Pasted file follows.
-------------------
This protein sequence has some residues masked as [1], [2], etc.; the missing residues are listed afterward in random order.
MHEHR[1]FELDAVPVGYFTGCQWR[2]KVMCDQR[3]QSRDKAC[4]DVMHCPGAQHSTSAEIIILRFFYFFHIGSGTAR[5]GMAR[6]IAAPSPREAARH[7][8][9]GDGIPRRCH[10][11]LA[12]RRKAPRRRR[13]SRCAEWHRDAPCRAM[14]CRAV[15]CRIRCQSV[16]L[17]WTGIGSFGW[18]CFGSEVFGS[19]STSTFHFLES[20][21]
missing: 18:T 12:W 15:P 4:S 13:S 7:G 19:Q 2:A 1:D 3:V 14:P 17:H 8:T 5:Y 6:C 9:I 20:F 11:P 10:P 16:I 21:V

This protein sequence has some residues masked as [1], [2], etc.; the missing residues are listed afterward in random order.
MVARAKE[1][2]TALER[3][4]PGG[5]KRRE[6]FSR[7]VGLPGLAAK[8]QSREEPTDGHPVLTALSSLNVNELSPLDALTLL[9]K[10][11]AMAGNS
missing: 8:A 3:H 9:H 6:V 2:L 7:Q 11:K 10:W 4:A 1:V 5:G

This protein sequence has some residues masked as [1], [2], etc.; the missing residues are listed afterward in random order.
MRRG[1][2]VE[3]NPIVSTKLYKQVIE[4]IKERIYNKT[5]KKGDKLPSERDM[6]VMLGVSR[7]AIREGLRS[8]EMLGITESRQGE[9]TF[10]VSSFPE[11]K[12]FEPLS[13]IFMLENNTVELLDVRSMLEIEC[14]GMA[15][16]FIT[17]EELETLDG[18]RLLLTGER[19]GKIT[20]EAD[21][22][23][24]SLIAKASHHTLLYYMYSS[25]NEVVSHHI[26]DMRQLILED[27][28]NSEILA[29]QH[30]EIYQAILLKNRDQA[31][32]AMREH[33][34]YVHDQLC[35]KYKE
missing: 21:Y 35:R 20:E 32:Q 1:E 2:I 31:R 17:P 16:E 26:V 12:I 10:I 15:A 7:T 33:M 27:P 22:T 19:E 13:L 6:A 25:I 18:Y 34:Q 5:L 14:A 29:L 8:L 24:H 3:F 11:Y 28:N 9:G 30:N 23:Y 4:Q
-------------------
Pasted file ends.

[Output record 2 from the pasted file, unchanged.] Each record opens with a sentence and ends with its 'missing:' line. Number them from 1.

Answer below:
This protein sequence has some residues masked as [1], [2], etc.; the missing residues are listed afterward in random order.
MVARAKE[1][2]TALER[3][4]PGG[5]KRRE[6]FSR[7]VGLPGLAAK[8]QSREEPTDGHPVLTALSSLNVNELSPLDALTLL[9]K[10][11]AMAGNS
missing: 8:A 3:H 9:H 6:V 2:L 7:Q 11:K 10:W 4:A 1:V 5:G